Sometimes it is necessary to kill in order to complete the act of hunting. Every bow hunter “hunts” far more that he “kills”. That is why when it comes time to “kill” the animal you have hunted, a hunter has the obligation to do it well. By well, I mean quickly and accurately. Because we are bow hunters, a lot of variables go into the act of “killing”. Including but not limited to practice and equipment choice. Practice falls on the shoulders of the hunter as does equipment choice.
It goes without saying that shot placement is the paramount factor when it comes to a quick kill. Nothing replaces a well-placed arrow. Some bow hunters will argue the only broad head to use is an expandable with a two inch plus cutting diameter. I understand the attractiveness of a two inch wide swath through the vitals of your quarry. However, there have been far more deer effectively taken with two blade broad heads than with modern mechanicals. Native Americans used by our standards, dull, small, ineffective heads on their wooden shafted slow longbows with great success. Why? Because they had good shot placement. If the Native Americans did it with primitive equipment, why do we need to rely on a mechanical broadheads? I am not saying there is anything wrong with large expandable broad heads. However, what does bother me are the “hunters” who rely on the effectiveness of their magical, broadhead in lieu of good old fashioned practice.
I do believe that most of today’s broad heads will kill an animal if placed correctly. Don’t take what I have written as a slam against users of mechanical broad heads. I know competent archers and hunters whom I respect that swear by them and always use them. Those archers and hunters will also agree that practice and shot placement are the key, not the broadhead.
That being said, I am unapologetically old school and have been that way for a long time. When I was in high school my buddy Chris used to tell me I was sixteen going on forty. I just like things simple. I don’t want to rely on screws, O-rings, and or blade pressure for a piece of my equipment to work when not necessary. I practice frequently and keep my archery tackle tuned and accurate. I try and put myself in the best possible position to be able to connect when the moment of truth arrives. It is MY responsibility to be prepared and to quickly kill the animal I hunt. After all, if I am going to take the life of an animal, the least I can do is kill it with the least amount of suffering possible. It is just the right thing to do.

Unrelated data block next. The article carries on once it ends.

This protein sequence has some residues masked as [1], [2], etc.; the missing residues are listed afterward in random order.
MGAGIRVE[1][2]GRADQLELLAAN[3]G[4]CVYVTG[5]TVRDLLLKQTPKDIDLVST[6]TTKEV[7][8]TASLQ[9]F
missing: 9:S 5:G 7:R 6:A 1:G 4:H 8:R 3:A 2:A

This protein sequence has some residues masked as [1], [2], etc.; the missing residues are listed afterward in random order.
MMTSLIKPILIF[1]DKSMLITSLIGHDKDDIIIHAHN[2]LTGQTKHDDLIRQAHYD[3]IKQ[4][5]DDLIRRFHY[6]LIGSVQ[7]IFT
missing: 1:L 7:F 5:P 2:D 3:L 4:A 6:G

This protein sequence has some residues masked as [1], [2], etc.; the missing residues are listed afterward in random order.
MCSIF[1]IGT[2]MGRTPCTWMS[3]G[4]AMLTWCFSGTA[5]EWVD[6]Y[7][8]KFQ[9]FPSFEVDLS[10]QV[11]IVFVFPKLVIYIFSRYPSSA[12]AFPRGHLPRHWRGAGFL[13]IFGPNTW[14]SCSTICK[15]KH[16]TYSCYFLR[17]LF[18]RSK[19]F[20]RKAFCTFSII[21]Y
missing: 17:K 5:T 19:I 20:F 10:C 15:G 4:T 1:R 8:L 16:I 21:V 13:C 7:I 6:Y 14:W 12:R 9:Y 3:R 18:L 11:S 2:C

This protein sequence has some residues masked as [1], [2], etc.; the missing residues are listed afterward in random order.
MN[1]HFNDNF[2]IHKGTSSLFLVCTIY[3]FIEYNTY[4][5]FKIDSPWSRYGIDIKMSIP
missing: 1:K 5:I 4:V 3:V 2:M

Slick Trick Broadheads
I obviously prefer fixed blade broadheads. I just like the simplicity of them. They are not magical, just simple. Sharp metal objects that will slice heart and lung tissue and hopefully break bone if necessary. First and foremost, they must fly well. I do not care how much cutting surface the broad head has. If it is not accurate, it is useless. I have used several fixed blade broad heads over the years. Some of the broadheads I used and killed white tails with are Sonic, Trophy Ridge Bunker Buster, Muzzy, Steel Force Phat Heads,Rocket Ultimate Steel, and Slick Tricks. I have seen deer fall in sight with all of the above mentioned broadheads.
Of all the broadheads I have used, I am impressed by the Slick Trick broadheads the most. I like the tough compact design of the Slick Tricks. They are a four bladed broadhead with a steel ferrel. The blades lock togehter inside the ferrel. This gives a “four” blade broadhead with only two actual blades. When shot, they fly very well and group with field points. I have never had one break. Sometimes the sharp edge of the blades will wrinkle but I think that is unavoidable. I usually just touch up the blade with a file and or a sharpening stone and back into the quiver it goes. I have also purchased replacement blades after a couple of deer. I have seen amazing blood trails from Slick Trick broadheads while tracking whitetail deer.
Do I think Slick Trick broadheads are the only broadhead worth shooting? Absolutely not. However, I have shot a lot of deer with them. In fact a few of the deer have been shot with the same broad head. I use them for Illinois whitetail and it was my broadhead of choice for elk in Colorado.
I wish I had a success story to share about an elk! I do not but it was not the fault of the Slick Tricks. I did not get a chance to “evaluate” the Slick Tricks on elk as I did not get a shot. We will just call that “hunter error”.
Tune your bow, properly match your arrows, and practice. Then give Slick Trick Broadheads a try, I think you will be pleased.